PALM HARBOR – Laying in a hospital bed scared and lonely wondering what will happen next. Staring at the wall waiting. Wishing you could be anywhere else.
Watching all the doctors and nurses run by and playing with the IV in your arm.
A nurse walks in with a hand-crafted wooden toy. The child’s face lights up with excitement. After being stuck in this room for days he finally has a smile on their face.
The child’s family finds out that the toy was provided from ToyMakers of East Lake. A nonprofit organization that makes hand-crafted wooden toys for sick and needy children, they also repair and recycle bikes for children, returning military personnel and homeless working adults.
The toys are donated to agencies such as Tampa General Hospital, Ronald McDonald Houses, Johns Hopkins All Children’s Hospital, clinics, homeless and abuse shelters.
ToyMakers of East Lake has been running since November 2007. So far it has 19,000 toys this year
Bob Helms, president of ToyMakers since 2009, joined the organization after seeing some of their toys on a display at a church. He noticed that they were made of wood and thought he could make those, too, being a woodworker.
Helms’s favorite part about running the organization is that he doesn’t really direct what happens every day.
“We have a 36-step project plan for making toys. We set it up so that each step ends up in a box that’s labeled with what that step is,” Helms said.
This way no one is managed. They can come in and do any step that they know how to do. The workers can focus on certain skills that there good at it and learn new ones as well.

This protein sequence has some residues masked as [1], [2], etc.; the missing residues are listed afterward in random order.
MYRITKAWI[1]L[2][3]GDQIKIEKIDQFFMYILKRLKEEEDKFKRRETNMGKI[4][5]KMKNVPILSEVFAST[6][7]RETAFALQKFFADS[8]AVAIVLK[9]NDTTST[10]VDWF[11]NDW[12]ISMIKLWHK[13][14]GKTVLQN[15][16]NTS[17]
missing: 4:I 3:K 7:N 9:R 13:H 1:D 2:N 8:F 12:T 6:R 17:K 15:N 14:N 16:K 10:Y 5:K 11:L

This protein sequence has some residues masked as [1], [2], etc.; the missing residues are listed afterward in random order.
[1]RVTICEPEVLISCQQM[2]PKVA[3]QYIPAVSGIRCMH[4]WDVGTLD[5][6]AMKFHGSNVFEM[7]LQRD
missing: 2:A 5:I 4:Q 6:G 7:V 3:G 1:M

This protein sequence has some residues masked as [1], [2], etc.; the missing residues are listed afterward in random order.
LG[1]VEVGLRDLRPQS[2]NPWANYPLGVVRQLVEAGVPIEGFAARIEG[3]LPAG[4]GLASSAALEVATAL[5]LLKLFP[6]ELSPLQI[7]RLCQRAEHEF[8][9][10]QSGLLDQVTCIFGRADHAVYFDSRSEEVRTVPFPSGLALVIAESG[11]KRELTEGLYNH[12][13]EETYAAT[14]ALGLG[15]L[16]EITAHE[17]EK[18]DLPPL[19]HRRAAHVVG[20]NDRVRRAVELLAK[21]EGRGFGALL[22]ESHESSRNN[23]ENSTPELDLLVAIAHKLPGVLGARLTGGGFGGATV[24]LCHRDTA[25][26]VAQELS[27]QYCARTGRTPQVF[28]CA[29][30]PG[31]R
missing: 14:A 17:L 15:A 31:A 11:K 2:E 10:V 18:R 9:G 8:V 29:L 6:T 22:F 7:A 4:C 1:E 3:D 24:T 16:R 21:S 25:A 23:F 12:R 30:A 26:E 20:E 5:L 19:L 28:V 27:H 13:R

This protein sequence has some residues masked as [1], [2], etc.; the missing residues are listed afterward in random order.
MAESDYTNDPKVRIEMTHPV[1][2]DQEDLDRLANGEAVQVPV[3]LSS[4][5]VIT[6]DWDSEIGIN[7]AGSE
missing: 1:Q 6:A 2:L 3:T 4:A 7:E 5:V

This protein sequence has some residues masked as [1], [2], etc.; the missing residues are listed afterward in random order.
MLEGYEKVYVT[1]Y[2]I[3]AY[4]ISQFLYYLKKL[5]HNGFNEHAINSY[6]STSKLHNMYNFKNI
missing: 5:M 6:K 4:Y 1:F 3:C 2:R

Jim Rosenburg, a toymaker, said his favorite part is delivering the toys and seeing the children’s faces when they receive the toy.
The challenge that Helms faces is that they grew so fast.
“We started with 2,000 toys a year when I started on the board. We went to 4,000 to 6,000 to 8,000 to 12,000 to 14,000 then we got some new equipment and jumped to 18,000,” Helms said.
One of the most rewarding things is receiving help from the community from money to material donations to help keep ToyMakers running, Helms said.
Twenty to 50 of the nearly 300 volunteers come in on one of the days they are open. The youngest volunteer is 13 and the oldest is 99.
Volunteers must be at least 13 years old and have parental consent if they are minors. They must fill out two forms: a photography release and a liability release form.
Helms loves when the students come and volunteer. They learn about the manufacturing process and other aspect of ToyMakers, which also has some student board members.
ToyMakers, a large outreach ministry based on property owned by the East Lake United Methodist Churcy, makes all different kinds of toys for the children, from wooden ducks to princess cars. Their most popular toys are the helicopter and batmobile.
Some of the toys made help children who need to exercise. For example, a toy that has a dog on it with a long stick lets a child walk their toy and get their exercise.
The organization also helps fix bikes in the community. They have repaired and given 600 bikes for children and adults in the last year. Bikes are donated to homeless working adults.
ToyMakers annual silent auction was held Nov. 3. Participants bid on gifts, have a tour of the workshop and meet the toymakers. Games for the kids and food and drinks are provided.
Helms said the event went well and has been operating for four to five years.
Half of the items that are sold at the auction are made from the toymakers themselves, including Christmas ornaments, birdhouses, cutting boards, toolboxes and more.
ToyMakers is located on property owned by The East Lake United Methodist Church.
Helms explained why working at ToyMakers is rewarding.
“It’s not just doing something great for somebody, it’s not just giving people something worthwhile to do, but the individual joy of achievement,” Helms said.
Located at 2690 Tanglewood Trail, ToyMakers hours are from 8 a.m. to noon on Tuesday, Wednesday, Thursday and Saturday.